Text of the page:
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The Ocean Race: VO65 en route to NZ for Kiwi team

by Suzanne McFadden 9 Aug 2019 05:02 PDT 10 August 2019
The campaign to Turn the Tide on Plastic, which reached millions of people during the record breaking 2017-18 edition of the race, was recognised for the breadth of its impact. © Richard Gladwell

Pioneering sailor Bianca Cook has her course firmly locked on the start line of the 2021 Ocean Race in Alicante - and she knows it will be a battle just to get there.

She has a boat, she has an experienced boss, and she has the belief.

Now Bianca Cook just needs the backing to become the first Kiwi woman to skipper a boat in the iconic round-the-world yacht race.

Cook, who’s just turned 30, is on a pilgrimage of sorts, taking her passion to yacht clubs all around New Zealand.

Her motivation is straightforward: to get a Kiwi team lining up in the 2021 Ocean Race (formerly known as the Volvo Ocean Race, and before that, the Whitbread).

Her nationwide tour, which hits Wellington this weekend, will spread the word of her yet-to-be-named campaign, which she’s embarking on with the help of Tony Rae – a veteran of six round-the-world races and seven America’s Cups. ‘Trae’ will be her highly-experienced team manager.

Cook also wants to share her experiences from her first circumnavigation of the globe, on board Turn the Tide on Plastic in the last version of the race, and the environmental crusade she’ll continue through this voyage.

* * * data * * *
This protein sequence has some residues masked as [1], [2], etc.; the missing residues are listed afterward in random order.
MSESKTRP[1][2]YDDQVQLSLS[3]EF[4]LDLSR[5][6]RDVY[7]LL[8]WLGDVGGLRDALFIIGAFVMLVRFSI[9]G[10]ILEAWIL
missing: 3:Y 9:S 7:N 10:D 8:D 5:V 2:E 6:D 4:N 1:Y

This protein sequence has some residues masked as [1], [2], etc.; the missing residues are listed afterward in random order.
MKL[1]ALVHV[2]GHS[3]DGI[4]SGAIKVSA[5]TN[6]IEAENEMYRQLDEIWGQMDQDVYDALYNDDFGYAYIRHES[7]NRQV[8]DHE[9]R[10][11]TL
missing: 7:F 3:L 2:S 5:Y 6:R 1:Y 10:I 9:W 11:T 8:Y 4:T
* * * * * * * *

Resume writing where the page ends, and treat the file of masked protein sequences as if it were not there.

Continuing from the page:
“And I want to get people excited about ocean racing again,” she says.

It was half-way round the world – after a terrifying but exhilarating blast through the Southern Ocean – that Cook decided she wanted to do the race again, but this time with a Kiwi team.

“It was the toughest experience I’d ever had – the biggest highs and then the biggest lows, with the loss of Fish,” says Cook, after British sailor John Fisher was washed overboard and lost at sea.

"This race can consume you, but I wanted to be involved with a Kiwi team the next time around. The discussion as to who would lead it came afterwards, when we were really trying to make it happen."

Cook first ran the idea of her own campaign past her sister, Paige (also a talented sailor), their father, Ian – who happens to be the commodore of the Royal New Zealand Yacht Squadron – and their mother, Blanche, before she passed away in March.

“Mum definitely had her concerns around it,” Cook admits. “She wanted to make sure that I had a team behind me who would ensure the campaign was run properly and smoothly.

“She was supportive, but she had that 'concerned mum' hat on, as mum’s do. But I know she will be there with me.”

Cook admits she got in plenty of hot water with her mother in the last race.

The first instance was in the second leg, when Cook was hit by a large wave while she was on deck. Clipped on to the rail by her safety harness, she was washed into the cockpit – where her life jacket inflated.

“But somehow it got reported that I had been washed overboard. My mother, grandmother and my sister were so upset, until they saw the footage that I’d ended up in the cockpit,” she says.

A big proponent of safety, Cook also admits she was caught out in a moment of complacency during the race. As she was about to go off-watch, the breeze picked up and she went to help change the headsail. Again she was caught on camera, this time without her life jacket on.

“I got an email from my mother, written in full capitals: WHAT ON EARTH WERE YOU DOING? UP ON THE BOW WITH NO LIFEJACKET, NOT CLIPPED ON! I tried to talk my way out of it, but there was no way!”

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